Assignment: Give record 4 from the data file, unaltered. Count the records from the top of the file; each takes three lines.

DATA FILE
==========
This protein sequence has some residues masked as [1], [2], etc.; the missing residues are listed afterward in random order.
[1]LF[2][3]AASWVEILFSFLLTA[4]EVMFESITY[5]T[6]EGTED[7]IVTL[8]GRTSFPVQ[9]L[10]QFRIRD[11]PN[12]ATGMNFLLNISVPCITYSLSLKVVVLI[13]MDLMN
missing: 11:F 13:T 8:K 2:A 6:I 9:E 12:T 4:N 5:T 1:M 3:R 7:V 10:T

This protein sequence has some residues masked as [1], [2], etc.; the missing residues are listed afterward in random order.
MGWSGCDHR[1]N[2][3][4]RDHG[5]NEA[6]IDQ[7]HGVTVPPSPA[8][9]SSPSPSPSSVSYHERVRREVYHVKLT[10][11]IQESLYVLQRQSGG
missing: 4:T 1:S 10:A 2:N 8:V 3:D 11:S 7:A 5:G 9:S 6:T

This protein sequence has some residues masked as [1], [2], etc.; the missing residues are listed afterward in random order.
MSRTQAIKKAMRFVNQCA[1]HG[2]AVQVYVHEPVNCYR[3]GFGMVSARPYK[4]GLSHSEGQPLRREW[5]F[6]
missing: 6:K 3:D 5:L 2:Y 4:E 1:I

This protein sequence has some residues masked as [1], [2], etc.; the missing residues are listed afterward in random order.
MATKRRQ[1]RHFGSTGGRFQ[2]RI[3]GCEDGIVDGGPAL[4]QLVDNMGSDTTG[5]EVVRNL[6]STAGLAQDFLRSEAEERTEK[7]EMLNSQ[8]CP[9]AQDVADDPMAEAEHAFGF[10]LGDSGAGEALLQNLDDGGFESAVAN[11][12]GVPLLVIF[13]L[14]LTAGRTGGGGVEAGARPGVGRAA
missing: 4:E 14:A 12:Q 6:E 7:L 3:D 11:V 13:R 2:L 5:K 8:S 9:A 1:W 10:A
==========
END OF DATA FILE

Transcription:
This protein sequence has some residues masked as [1], [2], etc.; the missing residues are listed afterward in random order.
MATKRRQ[1]RHFGSTGGRFQ[2]RI[3]GCEDGIVDGGPAL[4]QLVDNMGSDTTG[5]EVVRNL[6]STAGLAQDFLRSEAEERTEK[7]EMLNSQ[8]CP[9]AQDVADDPMAEAEHAFGF[10]LGDSGAGEALLQNLDDGGFESAVAN[11][12]GVPLLVIF[13]L[14]LTAGRTGGGGVEAGARPGVGRAA
missing: 4:E 14:A 12:Q 6:E 7:L 3:D 11:V 13:R 2:L 5:K 8:S 9:A 1:W 10:A